Thanks to readers who informed us that newly revived humor mag Cracked had appeared at various midtown comic shops and subway newsstands. Apparently there was a distribution snafu that slowed the initial release, but copies should be widely available by Monday. We received a copy through the kindly offices of EIC Monty Sarhan and a hapless messenger lad, and after looking it over, our verdict: This is a strange beast. Aside from retaining janitorial mascot Sylvester P. Smythe and the traditional misspelling of "mazagine" on the cover, very little remains of the old Cracked — a Mad ripoff that had tread water in various incarnations for almost half a century. Much was made of the new direction now ripping off Maxim instead, but aside from a "look and feel" resemblance in terms of layout, the much more obvious (attempted) homage runs to Spy.
O blessed Spy, the great white whale of media eminences, launcher of a thousand careers and perennial object of misty-eyed nostalgia! There aren't enough mixed metaphors in the English language to adequately encompass how many times various worthies have tried to resurrect that rag. It's a worthy cause, and Cracked tries very, very hard in the prank and parody department. You have lushly designed fake ads, joke features (the attempt to recruit Civil War re-enactors to join the actual U.S. Army was pretty inspired, actually), and graphicles filtered through the obsessions of contributing editor Michael Ian Black (a periodic table of 1980s memes, for example).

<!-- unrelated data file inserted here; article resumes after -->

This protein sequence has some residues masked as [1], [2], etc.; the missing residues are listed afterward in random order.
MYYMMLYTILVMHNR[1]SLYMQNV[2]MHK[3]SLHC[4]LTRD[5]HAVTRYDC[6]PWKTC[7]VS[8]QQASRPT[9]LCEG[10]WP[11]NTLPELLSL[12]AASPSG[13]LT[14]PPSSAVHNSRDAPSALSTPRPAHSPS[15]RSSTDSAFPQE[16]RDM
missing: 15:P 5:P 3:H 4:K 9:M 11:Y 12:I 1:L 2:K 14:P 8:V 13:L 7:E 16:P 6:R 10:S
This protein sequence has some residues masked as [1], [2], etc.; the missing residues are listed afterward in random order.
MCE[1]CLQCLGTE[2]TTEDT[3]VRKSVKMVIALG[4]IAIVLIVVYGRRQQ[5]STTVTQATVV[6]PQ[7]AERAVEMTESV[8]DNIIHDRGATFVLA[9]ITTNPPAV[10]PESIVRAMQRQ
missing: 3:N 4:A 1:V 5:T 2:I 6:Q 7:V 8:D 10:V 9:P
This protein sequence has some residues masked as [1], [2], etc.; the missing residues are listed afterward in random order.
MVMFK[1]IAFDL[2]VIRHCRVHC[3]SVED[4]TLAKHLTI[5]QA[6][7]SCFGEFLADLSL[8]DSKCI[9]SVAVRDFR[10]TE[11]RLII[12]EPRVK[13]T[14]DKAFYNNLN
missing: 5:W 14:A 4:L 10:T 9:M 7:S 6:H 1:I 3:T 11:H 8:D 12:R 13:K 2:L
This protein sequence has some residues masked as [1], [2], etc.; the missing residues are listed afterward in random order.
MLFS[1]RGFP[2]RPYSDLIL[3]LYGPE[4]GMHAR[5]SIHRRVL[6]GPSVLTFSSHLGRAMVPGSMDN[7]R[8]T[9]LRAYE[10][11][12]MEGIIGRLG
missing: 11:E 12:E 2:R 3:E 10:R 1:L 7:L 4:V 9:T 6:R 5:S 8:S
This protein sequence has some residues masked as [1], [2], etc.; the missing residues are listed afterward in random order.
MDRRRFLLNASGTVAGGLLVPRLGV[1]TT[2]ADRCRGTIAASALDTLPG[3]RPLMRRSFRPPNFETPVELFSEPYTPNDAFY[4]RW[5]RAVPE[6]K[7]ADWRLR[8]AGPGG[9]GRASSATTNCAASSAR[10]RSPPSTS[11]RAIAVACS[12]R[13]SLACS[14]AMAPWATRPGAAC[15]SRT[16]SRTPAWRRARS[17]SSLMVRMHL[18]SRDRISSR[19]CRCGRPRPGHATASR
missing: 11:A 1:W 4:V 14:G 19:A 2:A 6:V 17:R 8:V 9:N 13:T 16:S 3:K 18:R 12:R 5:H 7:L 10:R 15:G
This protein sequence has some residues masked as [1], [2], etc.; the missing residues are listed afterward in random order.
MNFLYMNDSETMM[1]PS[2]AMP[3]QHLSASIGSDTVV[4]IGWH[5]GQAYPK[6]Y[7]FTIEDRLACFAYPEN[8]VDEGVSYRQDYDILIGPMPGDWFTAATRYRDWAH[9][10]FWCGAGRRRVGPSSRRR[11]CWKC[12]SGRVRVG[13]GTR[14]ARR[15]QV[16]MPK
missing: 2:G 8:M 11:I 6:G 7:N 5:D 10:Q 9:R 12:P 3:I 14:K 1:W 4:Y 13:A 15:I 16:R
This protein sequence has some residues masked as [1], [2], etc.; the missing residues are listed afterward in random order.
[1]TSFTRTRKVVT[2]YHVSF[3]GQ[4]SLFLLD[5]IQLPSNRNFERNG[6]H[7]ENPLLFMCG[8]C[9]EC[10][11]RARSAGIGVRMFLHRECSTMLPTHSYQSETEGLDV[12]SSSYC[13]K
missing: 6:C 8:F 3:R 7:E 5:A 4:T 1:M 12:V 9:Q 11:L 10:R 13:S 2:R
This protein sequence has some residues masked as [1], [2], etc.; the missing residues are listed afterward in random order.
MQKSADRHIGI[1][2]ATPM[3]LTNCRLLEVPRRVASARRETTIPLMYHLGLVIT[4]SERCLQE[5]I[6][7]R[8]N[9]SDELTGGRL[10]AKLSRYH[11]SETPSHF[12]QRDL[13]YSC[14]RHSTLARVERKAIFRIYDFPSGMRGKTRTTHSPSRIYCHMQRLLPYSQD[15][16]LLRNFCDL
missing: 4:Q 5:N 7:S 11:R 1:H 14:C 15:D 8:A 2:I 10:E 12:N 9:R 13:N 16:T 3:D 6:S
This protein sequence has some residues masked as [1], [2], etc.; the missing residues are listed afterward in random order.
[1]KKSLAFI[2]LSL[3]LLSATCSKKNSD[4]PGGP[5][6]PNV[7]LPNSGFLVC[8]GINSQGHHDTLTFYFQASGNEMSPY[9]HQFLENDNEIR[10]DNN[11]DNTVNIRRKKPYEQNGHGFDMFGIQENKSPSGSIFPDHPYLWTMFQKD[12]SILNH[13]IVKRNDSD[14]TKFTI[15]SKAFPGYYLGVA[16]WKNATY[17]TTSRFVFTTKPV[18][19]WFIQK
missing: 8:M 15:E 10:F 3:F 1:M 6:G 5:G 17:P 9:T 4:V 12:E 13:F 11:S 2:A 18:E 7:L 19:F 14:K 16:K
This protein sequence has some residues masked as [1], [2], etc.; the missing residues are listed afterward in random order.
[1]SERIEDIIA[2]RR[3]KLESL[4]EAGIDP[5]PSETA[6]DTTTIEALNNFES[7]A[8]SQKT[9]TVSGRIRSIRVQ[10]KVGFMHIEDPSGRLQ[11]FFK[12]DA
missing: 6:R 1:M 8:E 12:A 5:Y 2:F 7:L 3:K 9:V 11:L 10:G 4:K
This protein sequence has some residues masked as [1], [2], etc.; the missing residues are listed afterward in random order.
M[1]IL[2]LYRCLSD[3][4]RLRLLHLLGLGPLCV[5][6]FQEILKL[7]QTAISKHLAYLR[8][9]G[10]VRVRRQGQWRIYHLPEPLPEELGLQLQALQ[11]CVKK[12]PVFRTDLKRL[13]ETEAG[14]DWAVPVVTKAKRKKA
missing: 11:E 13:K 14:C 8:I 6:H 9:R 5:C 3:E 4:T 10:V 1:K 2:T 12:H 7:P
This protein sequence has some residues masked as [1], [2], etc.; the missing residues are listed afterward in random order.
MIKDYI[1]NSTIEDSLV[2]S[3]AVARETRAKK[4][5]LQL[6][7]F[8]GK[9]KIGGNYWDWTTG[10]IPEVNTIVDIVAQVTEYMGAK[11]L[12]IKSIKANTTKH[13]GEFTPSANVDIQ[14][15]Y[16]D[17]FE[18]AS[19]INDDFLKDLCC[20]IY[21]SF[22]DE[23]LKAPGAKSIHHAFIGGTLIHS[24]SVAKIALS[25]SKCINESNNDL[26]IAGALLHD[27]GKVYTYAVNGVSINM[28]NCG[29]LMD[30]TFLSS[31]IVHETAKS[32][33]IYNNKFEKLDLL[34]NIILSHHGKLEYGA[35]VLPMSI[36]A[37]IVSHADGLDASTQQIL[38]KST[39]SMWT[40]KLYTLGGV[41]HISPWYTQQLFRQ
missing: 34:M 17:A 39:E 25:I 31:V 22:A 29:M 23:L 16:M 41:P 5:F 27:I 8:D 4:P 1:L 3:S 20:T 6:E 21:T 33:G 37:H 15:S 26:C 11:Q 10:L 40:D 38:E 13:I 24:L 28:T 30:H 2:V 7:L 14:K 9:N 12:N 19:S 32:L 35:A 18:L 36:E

There are a few comics that wouldn't be out of place in ye olde Cracked, and there's an eight-page spoof of ESPN Magazine that probably cost more than any six issues in the mag's past format. Prose pieces are more Spy-like, especially a characteristically funny riff on face transplants by Banterist's Brian Sack. The only real low notes are an appearance from militantly unfunny male shtick act Maddox and occasional glimpses of throwaway kid-culture references in the vein of Chuck Klosterman (callouts to both GI Joe and Thundercats cartoons?).
But despite these and other densely packed featurettes, Cracked really aims to be a sort of celebrity-trade magazine for comedy and comedians. Personality-cult features highlight Bill Murray and South Park creators Trey Parker and Matt Stone; further raiding of the Comedy Central stable yields features on Carlos Mencia, The Daily Show's Rob Corddry and Ed Helms, and Michael J. Nelson from Mystery Science Theater 3000. Actress Isla Fisher (of The Wedding Crashers) gets a Maxim-style one-pager dedicated to her legs and fey, fallen shoulder strap. And comic/actor Judah Friedlander is profiled in what looks to be a regular up-and-comer bit. Though some of the quotes are amusing, none of these articles offer much in the way of novelty or bite (beyond sound bites). It's like reading a special comedy-focused issue of Entertainment Weekly.
Other than the miniatures in the "Cracked Mall" at back of book, we counted three (3) total advertisements in the entire magazine, including the covers. So obviously they decided to focus on editorial for the launch, which is understandable. A rejuvenated hybrid mutant like the new Cracked will be tough to explain to advertisers, though not necessarily tough to sell. It just needs to find its way to enough frat-house common rooms, instead of junior-high lunchrooms like its predecessors. Regardless, Cracked should at least temporarily help pay bar tabs for a small clutch of very thirsty comedy writers.